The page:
Prototyping Digital Libraries Handling Heterogeneous Data Sources - An ETANA-DL Case Study


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Virginia Tech


Information systems used in archaeological research have several needs that can be summarized as follows: interoperability among diverse, heterogeneous systems, making information available without significant delay, providing a sustainable approach to long-term preservation of data, and providing a suite of services to users of the system. In this thesis, we describe how digital library techniques can be employed to provide solutions to these problems and describe our experiences in creating a prototype for ETANA-DL. ETANA-DL is a model-based, componentized, extensible, archaeological Digital Library that manages complex information sources using the client-server paradigm of the Open Archives Initiative Protocol for Metadata Harvesting (OAI-PMH). We have designed and developed the prototype system with the following main goals: 1) to achieve information sharing between different heterogeneous archaeological systems, 2) to make primary archaeological data rapidly available to users, 3) to provide useful services to users of the DL, 4) to elicit requirements that users of the system will have beyond the services that it supports, and 5) to provide a sustainable solution to long-term preservation of valuable archaeological data. Consequently, we describe our approach to handling heterogeneous archaeological information from disparate sources; suggest an architecture for ETANA-DL, to be validated through prototyping; and show that given a pool of components that implement common DL services, a prototype DL can be rapidly created that supports several useful services over integrated data. Further, and most fundamentally, we note that understanding complex information systems is a difficult task. Finally, therefore, we describe our efforts to model complex archaeological information systems using the 5S framework, and show how we have used the resulting partial models to implement ETANA-DL with cross-collection searching and browsing capabilities.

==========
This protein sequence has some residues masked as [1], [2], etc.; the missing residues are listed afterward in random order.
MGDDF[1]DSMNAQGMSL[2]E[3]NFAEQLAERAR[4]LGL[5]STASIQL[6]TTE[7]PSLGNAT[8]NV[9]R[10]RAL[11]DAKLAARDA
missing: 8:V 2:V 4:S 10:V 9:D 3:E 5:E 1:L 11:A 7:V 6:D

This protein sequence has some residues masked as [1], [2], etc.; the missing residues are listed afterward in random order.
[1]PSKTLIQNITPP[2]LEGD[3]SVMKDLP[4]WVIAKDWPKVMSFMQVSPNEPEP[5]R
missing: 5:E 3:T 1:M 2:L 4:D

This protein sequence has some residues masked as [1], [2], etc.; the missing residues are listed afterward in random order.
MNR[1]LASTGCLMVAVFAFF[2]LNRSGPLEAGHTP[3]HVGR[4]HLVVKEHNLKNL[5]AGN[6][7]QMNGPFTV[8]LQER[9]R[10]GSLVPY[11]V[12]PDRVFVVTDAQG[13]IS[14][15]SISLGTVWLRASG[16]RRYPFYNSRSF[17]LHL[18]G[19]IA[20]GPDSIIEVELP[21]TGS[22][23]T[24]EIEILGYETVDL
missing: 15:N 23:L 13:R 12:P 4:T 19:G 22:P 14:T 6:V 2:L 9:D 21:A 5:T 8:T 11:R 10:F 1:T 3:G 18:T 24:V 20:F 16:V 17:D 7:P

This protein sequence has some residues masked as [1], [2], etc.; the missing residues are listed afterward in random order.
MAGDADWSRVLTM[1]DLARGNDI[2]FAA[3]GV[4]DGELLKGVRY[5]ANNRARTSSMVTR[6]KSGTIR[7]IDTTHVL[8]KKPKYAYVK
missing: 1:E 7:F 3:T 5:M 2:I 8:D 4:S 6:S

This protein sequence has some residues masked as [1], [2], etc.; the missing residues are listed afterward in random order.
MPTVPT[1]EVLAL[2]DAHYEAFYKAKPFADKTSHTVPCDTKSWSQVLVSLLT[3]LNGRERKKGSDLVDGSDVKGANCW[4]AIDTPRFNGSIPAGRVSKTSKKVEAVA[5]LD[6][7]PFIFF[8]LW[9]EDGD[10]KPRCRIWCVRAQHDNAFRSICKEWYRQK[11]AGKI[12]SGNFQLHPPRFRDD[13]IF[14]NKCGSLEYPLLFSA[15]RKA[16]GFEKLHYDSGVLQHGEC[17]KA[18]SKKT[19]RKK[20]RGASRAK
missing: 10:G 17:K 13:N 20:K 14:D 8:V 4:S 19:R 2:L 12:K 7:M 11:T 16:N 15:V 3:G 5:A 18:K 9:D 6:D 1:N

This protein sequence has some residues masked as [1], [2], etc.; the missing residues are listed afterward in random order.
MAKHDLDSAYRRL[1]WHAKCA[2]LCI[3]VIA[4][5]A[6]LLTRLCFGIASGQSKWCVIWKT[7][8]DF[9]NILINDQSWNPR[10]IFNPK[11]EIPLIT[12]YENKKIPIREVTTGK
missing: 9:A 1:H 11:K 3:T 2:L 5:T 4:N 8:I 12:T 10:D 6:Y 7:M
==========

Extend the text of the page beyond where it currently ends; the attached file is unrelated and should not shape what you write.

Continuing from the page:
Archaeological information systems, Digital Libraries, Componentized DLs, DL architecture